Murfreesboro and Shelbyville are bracing for Saturday’s “White Lives Matter” rallies that have already drawn widespread attention.
Officials have issued public safety plans and people are organizing counter protests to challenge the messages of the League of the South and other similar extremist groups. Tensions heading into the Middle Tennessee rallies are high given the violent clashes in Charlottesville, Virginia, in August between white supremacists and radical leftist counter demonstrators.
The League of the South describes itself on its website as a “Southern Nationalist organization that seeks the survival, well being, and independence of the Southern people.” The group’s leader, Michael Hill, says the group is demonstrating “to call attention to the continuing influx of African immigrants/refugees into middle Tennessee, and to protest the recent black-on-white church shooting in Antioch.” The group has allied itself with the Nationalist Front, National Socialist Movement (NSM) and the Traditionalist Workers Party (TWP).
The Murfreesboro Police Department and Rutherford County Sheriff’s Department released a joint statement Wednesday about the rally set to be held in the city’s downtown public square Saturday afternoon. The statement said the departments “will partner with federal, state, and other local law enforcement agencies to ensure the constitutional rights and safety of citizens.”
The statement said the League of the South filed an application to hold the event and that neither the city nor the county can legally prohibit it because of the right to free speech and the right to peaceably assemble guaranteed by the First Amendment. However, the statement said “the views of the League of the South are not from this community” and expressed pride in “the community we are building and the diversity of its residents.”
Officers will close the public square to all vehicular and pedestrian traffic at 3 a.m. Saturday and by that time all drivers must remove their cars from the square and from all streets within a one-block radius. Weapons and masks are not allowed at or near the rally. Officers will search everyone in the area. They are asking curious residents to stay away.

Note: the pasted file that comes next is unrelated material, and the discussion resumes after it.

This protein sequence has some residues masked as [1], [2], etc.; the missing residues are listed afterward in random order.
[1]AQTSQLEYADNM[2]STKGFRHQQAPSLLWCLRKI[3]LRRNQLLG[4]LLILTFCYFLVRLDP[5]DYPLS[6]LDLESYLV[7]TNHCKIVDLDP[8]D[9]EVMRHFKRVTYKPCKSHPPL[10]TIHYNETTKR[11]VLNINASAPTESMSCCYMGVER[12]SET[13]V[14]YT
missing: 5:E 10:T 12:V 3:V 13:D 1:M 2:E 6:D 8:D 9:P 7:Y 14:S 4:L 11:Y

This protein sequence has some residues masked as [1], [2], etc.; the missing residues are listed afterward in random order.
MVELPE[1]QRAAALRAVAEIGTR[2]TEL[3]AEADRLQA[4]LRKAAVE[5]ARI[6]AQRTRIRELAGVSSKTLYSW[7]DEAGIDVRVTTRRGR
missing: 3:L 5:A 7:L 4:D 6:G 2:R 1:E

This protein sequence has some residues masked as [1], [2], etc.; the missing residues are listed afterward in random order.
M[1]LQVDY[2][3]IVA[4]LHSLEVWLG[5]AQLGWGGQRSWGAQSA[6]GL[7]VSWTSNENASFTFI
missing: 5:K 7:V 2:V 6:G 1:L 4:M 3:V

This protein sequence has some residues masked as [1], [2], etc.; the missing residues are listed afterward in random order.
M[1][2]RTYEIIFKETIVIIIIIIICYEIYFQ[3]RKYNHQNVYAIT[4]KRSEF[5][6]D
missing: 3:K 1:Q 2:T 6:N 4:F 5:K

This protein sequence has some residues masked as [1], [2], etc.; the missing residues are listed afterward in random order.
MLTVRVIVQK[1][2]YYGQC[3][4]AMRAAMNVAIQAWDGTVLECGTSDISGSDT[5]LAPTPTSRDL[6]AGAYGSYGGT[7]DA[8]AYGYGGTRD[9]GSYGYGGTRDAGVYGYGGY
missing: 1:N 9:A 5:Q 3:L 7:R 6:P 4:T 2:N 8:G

Earlier this month, the city of Shelbyville issued a press release saying the League of the South notified the city that the group would hold a sidewalk rally starting mid-morning Saturday. The rally does not require a permit nor any official approval, the press release said. As in Murfreesboro, the League of the South is expected to be joined by its allies. Counter protesters will be kept separated from the rally-goers and officials have advised the public to be aware of road closures.
Hill has told League of the South members not to initiate physical contact with anyone and not to incite illegal behavior.
In Murfreesboro, a group called “Murfreesboro Loves” has formed to hold a counter protest. The group plans to hold marches, prayers and rallies in different areas away from the public square.
Allen Jackson, senior pastor of World Outreach Church in Murfreesboro, said during a worship service earlier this month that while free speech should be respected, he wants people to know that the League of the South and its allies “weren’t invited to our community.”
“We’re a diverse community and I think that’s a wonderful thing,” said Jackson, who asked church members to fast and pray for Murfreesboro.
Jackson was among a group of local pastors featured in a video released last week in which Mufreesboro Mayor Shane McFarland described a spirit of unity in the city.